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Do developers of languages use Stack Overflow?

While I am relatively certain that the answer to this is "yes", I was simply curious, and as I am a new member here, I figured I might as well ask:

Do developers of programming languages that are still actively being changed (I use Python quite a bit for work, as an example) use this site to figure stuff out or do they have their own forums?

A couple of shoutouts would maybe be nice to hear, along with general opinions about how Stack Overflow compares to other forums. I would suspect that most of the things end users google about are on a completely different tier of discussion as things that a language changes as it matures.

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Donal Fellows, a member of the Tcl Core Team answers many tcl questions. –  Johannes Kuhn Jul 31 '13 at 12:58
    
Stack Overflow is not a forum. –  Peter Mortensen Jul 31 '13 at 22:56

6 Answers 6

Leppie is the lead programmer and maintainer for the IronScheme language. Configurator is one of the contributors.

And of course, there's Eric Lippert, who was on the compiler team for C# for several years.

You can probably find more people like this in the and tags.

In my opinion, the value of having folks like this around is their ability to answer questions, not ask them. Questions about language design and compiler design tend to be very dense and require a lot of research to answer unless, like Eric Lippert, you already know the answer.

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In addition to myself (I am a former member of the C#, JavaScript and VBScript design commitees) there are Neal Gafter (former Java designer, current C# designer) and Kevin Pilch Bisson, who works on the Roslyn project.

Stack Overflow is useful to me as a source of people having problems with the product. You learn a lot about what people do wrong or misunderstand. I now work on static analyzers, so finding common bug patterns is very helpful.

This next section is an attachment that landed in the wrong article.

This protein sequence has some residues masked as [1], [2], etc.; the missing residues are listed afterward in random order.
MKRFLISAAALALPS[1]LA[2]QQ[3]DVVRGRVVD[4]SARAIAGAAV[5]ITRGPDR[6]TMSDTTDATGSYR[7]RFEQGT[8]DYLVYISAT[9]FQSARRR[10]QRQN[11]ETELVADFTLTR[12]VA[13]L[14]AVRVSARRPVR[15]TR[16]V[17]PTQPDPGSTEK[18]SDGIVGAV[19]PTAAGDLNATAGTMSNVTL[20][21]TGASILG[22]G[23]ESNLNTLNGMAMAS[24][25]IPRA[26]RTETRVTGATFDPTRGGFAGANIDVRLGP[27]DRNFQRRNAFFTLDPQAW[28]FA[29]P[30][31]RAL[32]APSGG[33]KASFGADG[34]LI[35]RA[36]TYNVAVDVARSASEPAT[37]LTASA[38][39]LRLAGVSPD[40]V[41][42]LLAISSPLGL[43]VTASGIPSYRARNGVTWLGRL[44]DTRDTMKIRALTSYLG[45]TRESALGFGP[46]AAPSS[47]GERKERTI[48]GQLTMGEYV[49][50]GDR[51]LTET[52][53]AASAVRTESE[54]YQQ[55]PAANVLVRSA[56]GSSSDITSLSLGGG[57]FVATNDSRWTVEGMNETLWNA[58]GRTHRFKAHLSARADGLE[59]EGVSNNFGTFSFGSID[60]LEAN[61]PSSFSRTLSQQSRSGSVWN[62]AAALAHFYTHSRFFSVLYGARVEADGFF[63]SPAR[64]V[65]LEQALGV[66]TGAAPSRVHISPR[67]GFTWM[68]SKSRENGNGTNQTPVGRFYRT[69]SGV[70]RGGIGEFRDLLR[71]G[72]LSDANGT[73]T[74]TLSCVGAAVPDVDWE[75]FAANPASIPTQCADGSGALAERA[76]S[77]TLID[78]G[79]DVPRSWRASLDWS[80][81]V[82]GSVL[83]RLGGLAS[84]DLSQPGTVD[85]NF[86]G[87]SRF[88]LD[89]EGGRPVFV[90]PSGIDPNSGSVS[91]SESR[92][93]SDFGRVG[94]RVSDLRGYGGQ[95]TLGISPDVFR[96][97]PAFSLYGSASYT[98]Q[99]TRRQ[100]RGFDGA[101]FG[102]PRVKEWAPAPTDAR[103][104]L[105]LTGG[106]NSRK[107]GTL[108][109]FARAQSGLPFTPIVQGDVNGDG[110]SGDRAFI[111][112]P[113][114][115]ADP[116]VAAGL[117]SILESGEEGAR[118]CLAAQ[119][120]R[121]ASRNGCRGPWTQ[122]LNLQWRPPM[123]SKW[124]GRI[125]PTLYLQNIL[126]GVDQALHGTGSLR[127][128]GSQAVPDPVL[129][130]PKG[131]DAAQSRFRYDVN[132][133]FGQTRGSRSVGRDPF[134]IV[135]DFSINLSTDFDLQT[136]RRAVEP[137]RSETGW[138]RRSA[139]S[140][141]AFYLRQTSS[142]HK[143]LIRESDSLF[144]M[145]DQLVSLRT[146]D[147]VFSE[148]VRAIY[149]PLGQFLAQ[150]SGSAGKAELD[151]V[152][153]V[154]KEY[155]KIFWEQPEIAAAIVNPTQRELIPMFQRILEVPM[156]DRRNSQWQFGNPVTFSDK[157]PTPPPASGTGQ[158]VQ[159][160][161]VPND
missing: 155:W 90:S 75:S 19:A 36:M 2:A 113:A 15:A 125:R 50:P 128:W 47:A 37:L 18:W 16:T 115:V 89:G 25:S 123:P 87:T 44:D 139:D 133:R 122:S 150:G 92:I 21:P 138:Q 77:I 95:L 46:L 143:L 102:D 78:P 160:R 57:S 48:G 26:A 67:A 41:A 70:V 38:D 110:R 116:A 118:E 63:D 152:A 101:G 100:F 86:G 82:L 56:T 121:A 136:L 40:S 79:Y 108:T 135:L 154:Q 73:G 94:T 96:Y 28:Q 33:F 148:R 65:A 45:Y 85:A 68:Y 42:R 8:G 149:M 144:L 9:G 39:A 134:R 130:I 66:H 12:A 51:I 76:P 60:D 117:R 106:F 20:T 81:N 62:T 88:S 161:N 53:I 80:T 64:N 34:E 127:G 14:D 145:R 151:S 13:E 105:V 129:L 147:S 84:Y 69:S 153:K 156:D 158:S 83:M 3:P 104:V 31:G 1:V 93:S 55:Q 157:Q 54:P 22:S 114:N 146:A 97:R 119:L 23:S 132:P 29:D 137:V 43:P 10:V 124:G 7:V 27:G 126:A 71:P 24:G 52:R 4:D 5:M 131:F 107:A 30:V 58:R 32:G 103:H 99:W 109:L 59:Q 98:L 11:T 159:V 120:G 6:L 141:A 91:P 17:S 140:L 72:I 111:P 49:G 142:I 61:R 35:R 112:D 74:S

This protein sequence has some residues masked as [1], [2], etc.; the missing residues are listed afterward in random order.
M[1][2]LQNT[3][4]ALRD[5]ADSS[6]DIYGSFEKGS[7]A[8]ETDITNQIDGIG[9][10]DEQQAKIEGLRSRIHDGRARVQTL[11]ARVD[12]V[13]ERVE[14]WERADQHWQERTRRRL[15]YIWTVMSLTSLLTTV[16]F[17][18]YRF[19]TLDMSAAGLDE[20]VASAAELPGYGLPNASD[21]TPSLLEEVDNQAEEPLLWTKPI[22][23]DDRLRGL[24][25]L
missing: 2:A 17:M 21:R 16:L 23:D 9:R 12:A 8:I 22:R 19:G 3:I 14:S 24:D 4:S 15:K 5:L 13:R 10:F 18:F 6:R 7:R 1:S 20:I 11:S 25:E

I don't use Stack Overflow to solicit features or debate designs. That's not its purpose.

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Guido van Rossum, creator and Benevolent Dictator For Life of Python, is an SO user. I don't know that he'll answer your questions on language design however; he's generally seen supporting the ndb module he designed for Google App Engine.

He's never asked a question and is unlikely to solicit ideas here; there's the python-ideas mailing list for that.

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Howard Hinnant is a regular contributor to SO, and he works with the C++ standardization committee.

L. H. de Figueiredo, one of the creators of Lua, is the top user in the tag.

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There are lots of people here who write their own languages- I have. You expect to see a large uptick in activity recently because LLVM has made it feasible for people to create their own languages.

However, IMO SO is not a very good place for questions about language design.

  • Most useful questions about language design are completely subjective.
  • Very few people have experience with non-trivial languages.
  • Languages are hard things to get right, even if you're the best, and all existing examples are highly flawed.

Virtually everything I did for my own language, I had to figure out myself- SO was not a useful resource. So in my experience, asking language questions here is generally a waste of time.

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"However, IMO SO is not a very good place." -- for questions about language design, not in general, yes? –  Keith Thompson Jul 30 '13 at 23:27
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@KeithThompson, No my friend. SO is a hostile place :D –  Old Checkmark Jul 31 '13 at 10:36
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Most useful questions about language design are not subjective. However, it seems that it takes someone more mature than your average SO user to recognize that there are deeper issues in language design than brace placement. That does indicate that Stack Overflow is not a good place for questions about language design, but another Stack Exchange site would be — and there is one: Computer Science. –  Gilles Jul 31 '13 at 12:09
    
@KeithThompson: That's what I had originally written, but accidentally edited it to say something different. –  DeadMG Jul 31 '13 at 14:45
    
@DeadMG I don't know what you base your statement on, given that you don't even have an account on Computer Science, but I'd like to cite one of our newer users: "It is not for "just solving that question" and getting through some test or whatever; its about learning and not blind solving." –  Raphael Aug 11 '13 at 12:04
    
most stackexchange sites have the same issue, too many @#$% geeks who are more interested in increasing their own points than actually helping people... through the miracle of technology and frankly quite clever user interface design the two sometimes coincide.... few people got the summer of luv bulletin and it was apparently just a transitory whim anyway.... –  vzn Sep 9 '13 at 2:37

Just to add to the list, Walter Bright and the template guy both active developers for the D Programming language are also on SO.

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